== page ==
Tuesday, July 08, 2008

No news

Not much to report today - it was a hot one - about 41 degrees, the hottest so far. We found lots of rocks, and spent a pleasant hour or so bobbing around in the lake.

I get a news email everyday from Israel Today, and this is today's update:

'Pray for rain,' urges Israeli water official
A senior Israel Water Authority official on Monday said that Israelis better start praying for an exceedingly rainy winter because the nation today stands on the edge of a severe and protracted drought.
Water Authority official Shuli Chen made those remarks to Israel's Ha'aretz newspaper shortly after checking and confirming that the country's main fresh water reservoir, the Sea of Galilee, had dropped below its lower red line.
Chen said that five years ago the Sea of Galilee, known in Israel as Lake Kinneret, had dropped even lower, but only at the end of a very dry summer. This time around, the lake is at its lower red line and summer is only beginning. At this rate, experts expect the Sea of Galilee to reach its "black line" by mid-October, at which point irreversible damage will have been done to the quality of the lake's water.
Already damage is being done to the Sea of Galilee's water quality, former Water Authority chief Dan Zaslavsky told Israel Radio on Tuesday, noting that when the lower red line is reached all water pumping is supposed to stop.
The problem is that if Israel stops pumping water now, the nation will suddenly lose some 30 percent of its fresh water, necessitating draconian rationing policies. Israel is also obligated under its peace treat with Jordan to provide its neighbor with some 50 million cubic meters of water every year. Without the Sea of Galilee, Israel would be unable to meet that commitment.
But if the black line is reached, Israel will be unable to draw any more water from the Sea of Galilee as the national water carrier's pumps will be exposed and no longer under water.
In the face of this dire situation, the Water Authority on Tuesday put forward an emergency plan that restricts the use of water for private gardening and demands that the government accelerate plans to construct additional desalination plants. The plan also calls on the public to voluntarily practice greater water conservation by taking shorter showers, washing cars with buckets of water rather than running hoses, and taking greater care to use less water when washing dishes.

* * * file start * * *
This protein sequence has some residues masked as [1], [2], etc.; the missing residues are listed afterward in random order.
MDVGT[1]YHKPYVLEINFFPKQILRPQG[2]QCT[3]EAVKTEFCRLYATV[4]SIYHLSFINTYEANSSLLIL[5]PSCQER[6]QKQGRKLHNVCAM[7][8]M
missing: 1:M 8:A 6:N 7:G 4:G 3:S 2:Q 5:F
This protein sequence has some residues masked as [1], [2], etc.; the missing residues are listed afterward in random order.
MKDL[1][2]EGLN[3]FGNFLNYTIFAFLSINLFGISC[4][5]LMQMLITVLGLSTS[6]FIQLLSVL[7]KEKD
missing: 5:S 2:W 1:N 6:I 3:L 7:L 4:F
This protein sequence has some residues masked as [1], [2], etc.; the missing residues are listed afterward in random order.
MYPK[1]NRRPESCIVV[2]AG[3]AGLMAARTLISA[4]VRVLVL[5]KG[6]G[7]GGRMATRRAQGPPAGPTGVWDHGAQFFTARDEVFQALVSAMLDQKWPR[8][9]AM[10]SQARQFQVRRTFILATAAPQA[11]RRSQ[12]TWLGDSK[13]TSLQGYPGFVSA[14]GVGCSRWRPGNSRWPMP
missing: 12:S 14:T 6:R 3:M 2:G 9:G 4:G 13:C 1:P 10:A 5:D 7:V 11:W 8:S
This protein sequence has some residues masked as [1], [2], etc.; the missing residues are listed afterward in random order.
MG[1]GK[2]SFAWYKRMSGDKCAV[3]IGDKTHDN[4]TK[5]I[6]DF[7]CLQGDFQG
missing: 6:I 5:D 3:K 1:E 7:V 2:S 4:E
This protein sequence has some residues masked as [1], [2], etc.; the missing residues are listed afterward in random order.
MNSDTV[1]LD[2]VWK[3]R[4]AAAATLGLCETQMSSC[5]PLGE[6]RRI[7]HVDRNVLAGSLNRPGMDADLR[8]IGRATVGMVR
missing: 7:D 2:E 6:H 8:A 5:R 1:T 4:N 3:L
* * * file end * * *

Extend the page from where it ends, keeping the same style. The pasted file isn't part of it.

If these measures and the coming winter rains fail to alleviate the problem, Zaslavsky warned that Israelis will begin to experience sporadic water supply to their homes.

So while you're praying for the peace of Jerusalem, please pray for rain as well! We're drinking liters and liters of it - in this climate, fresh drinking water is an absolute necessity. Oh, that does remind me of a story from today...

For some unknown reason, the bus that is to pick us up from the dig site everyday was half an hour late today. It was HOT and there was no shade. It was so hot that my water in my bottle was literally warm enough to make tea in...not very refreshing when you're baking in the sun!

This girl from the international team (not one of our Lutheran group) comes up to me and asks for some water. I was a little distracted by what she was wearing - a skimpy red crop top and about the shortest shorts I've ever seen - that it took me a minute to respond and by that point she was impatiently demanding to know if I spoke English.

I reached for the water bottle hanging from my backpack and asked her where her water bottle was (meaning to pour some of my water into her bottle) as it clearly wasn't concealed on her person! She replied with "I don't have a water bottle. I'm Russian". This has to be the most memorable non sequiter I've ever heard, but I kept reaching for my bottle. I didn't really want to have some stranger drink my water, but I figured I could wash it later. Thankfully someone from her team saw my deilema and gave her their disposable water bottle.

Anyway, the Russian girl went on to say that "We're Russian, and we can't deal with this heat. Our winters get down to -30, you know." Unfortuantly for her, she was talking to a group of Canadians, so she didn't get much sympathy! I couldn't believe it though - to go up on the hill for a full day of digging without a water bottle. We're supposed to drink 2 liters inside of three hours, and then they come around with jugs to refill our bottles from. I haven't been drinking quite that much, but pretty close as I have no desire to die from heat stroke. Sometimes I really wonder about people...hopefully she's not sick tomorrow!!!

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